When I compared waterproof shade sails to general fixed window awnings, I came to the conclusion that extending the eave of the roof was more useful than just shading my windows. I needed a year in the house to see how the sun swung over the house from late spring to early autumn. That first year it blasted onto my cladding and windows, which super-heated the house.
Using normal backyard shade sails wouldn't help as I needed full shade. Finding a waterproof sail solution required some initial planning on my MS Publisher program. I sketched up what I thought would be a design that would shade the inside northern corner of my kit home, without impeding Northern sun in winter.
I took the result to a shade structures and sails specialist in the area and he took a look and said it was quite possible, with a bit more applied engineering and geometry to make it work.
As this was to be a custom shade sail, he drew it on his concrete floor and altered the shape here and there so when it was pulled taught, it was straight.
He also showed me how the join would not be a right angle, so as to allow a slope to shed water. He advised me of an option to DIY whereby he developed a complete shade sail component kit and I installed it.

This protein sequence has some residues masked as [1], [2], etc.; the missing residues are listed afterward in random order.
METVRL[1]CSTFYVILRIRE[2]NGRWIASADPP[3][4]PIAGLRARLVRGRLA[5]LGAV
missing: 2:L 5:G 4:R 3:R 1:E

I loved this idea and took delivery of the 100 mm x 100 mm galvanised steel posts complete with top caps and connection rings installed. They were 3.5 metres long so were quite heavy. I carefully measured the height they needed to be so as to get a slope from the roof anchors, set them out with a string-line and had 400 mm post holes dug 900 mm deep by a bobcat auger.
I threw the posts into the holes, and set them up with stays before adding concrete: lots of concrete, then domed them off with a sand and cement mix. The next day the sail guy came out to do a final measure and plan for the sail.
He needed to know where the posts were and marked where the anchors needed to go, then started making the sail. It was to be a marine strength vinyl with wire rope inserted around the edges for strength.
I went about installing the roof anchors, which were heavy chromed bars with seven roof screw holes and an anchor eye-bolt on each.
I added a dollop of silicon on each underside screw hole before screwing them into the roof batten.
We toyed with the idea of d-shackles, turnbuckles, s-hooks etc, which would have cost about $500 extra, but, as they were short spans, I opted for using marine rope which costed about $20.
I picked up the custom shade sails a week later and he gave me a good system of assembly, that would get the result I wanted. I doubled up the rope and tensioned it up, tied it off, burnt the ends and used cable ties to neaten it up. I needed to work my way around adjusting it to get the ripples out first.
A great result with the sun hardly hitting the cladding now. My waterproof shade sails are a practical DIY solution.
See my wooden pergola solution for the other side of my kit home